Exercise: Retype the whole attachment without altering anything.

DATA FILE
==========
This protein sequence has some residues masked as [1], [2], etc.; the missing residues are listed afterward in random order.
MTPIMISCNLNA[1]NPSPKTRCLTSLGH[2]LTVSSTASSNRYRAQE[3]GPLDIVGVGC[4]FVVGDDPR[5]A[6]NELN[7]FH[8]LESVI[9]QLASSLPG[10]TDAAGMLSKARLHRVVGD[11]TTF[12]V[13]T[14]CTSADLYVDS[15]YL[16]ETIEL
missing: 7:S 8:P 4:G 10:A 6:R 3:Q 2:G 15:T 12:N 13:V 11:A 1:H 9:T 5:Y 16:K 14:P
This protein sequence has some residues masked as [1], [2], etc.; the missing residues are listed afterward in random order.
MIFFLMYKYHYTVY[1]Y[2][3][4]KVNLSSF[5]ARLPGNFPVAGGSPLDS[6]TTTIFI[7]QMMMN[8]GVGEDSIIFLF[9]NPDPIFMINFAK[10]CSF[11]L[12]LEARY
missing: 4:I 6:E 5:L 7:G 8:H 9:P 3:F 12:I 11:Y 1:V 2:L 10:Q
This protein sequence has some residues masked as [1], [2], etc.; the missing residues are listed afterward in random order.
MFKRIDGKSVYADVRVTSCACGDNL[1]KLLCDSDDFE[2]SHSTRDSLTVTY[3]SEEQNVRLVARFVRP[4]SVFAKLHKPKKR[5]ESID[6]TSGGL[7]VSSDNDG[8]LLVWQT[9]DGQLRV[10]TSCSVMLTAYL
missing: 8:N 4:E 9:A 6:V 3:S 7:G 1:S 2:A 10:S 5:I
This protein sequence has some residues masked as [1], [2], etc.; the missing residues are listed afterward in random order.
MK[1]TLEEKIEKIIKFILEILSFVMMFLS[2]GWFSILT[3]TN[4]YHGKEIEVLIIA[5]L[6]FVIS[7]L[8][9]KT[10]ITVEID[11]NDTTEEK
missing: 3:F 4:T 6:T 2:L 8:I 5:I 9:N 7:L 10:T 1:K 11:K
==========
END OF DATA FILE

This protein sequence has some residues masked as [1], [2], etc.; the missing residues are listed afterward in random order.
MTPIMISCNLNA[1]NPSPKTRCLTSLGH[2]LTVSSTASSNRYRAQE[3]GPLDIVGVGC[4]FVVGDDPR[5]A[6]NELN[7]FH[8]LESVI[9]QLASSLPG[10]TDAAGMLSKARLHRVVGD[11]TTF[12]V[13]T[14]CTSADLYVDS[15]YL[16]ETIEL
missing: 7:S 8:P 4:G 10:A 6:R 3:Q 2:G 15:T 12:N 13:V 11:A 1:H 9:T 5:Y 16:K 14:P
This protein sequence has some residues masked as [1], [2], etc.; the missing residues are listed afterward in random order.
MIFFLMYKYHYTVY[1]Y[2][3][4]KVNLSSF[5]ARLPGNFPVAGGSPLDS[6]TTTIFI[7]QMMMN[8]GVGEDSIIFLF[9]NPDPIFMINFAK[10]CSF[11]L[12]LEARY
missing: 4:I 6:E 5:L 7:G 8:H 9:P 3:F 12:I 11:Y 1:V 2:L 10:Q
This protein sequence has some residues masked as [1], [2], etc.; the missing residues are listed afterward in random order.
MFKRIDGKSVYADVRVTSCACGDNL[1]KLLCDSDDFE[2]SHSTRDSLTVTY[3]SEEQNVRLVARFVRP[4]SVFAKLHKPKKR[5]ESID[6]TSGGL[7]VSSDNDG[8]LLVWQT[9]DGQLRV[10]TSCSVMLTAYL
missing: 8:N 4:E 9:A 6:V 3:S 7:G 1:S 2:A 10:S 5:I
This protein sequence has some residues masked as [1], [2], etc.; the missing residues are listed afterward in random order.
MK[1]TLEEKIEKIIKFILEILSFVMMFLS[2]GWFSILT[3]TN[4]YHGKEIEVLIIA[5]L[6]FVIS[7]L[8][9]KT[10]ITVEID[11]NDTTEEK
missing: 3:F 4:T 6:T 2:L 8:I 5:I 9:N 7:L 10:T 1:K 11:K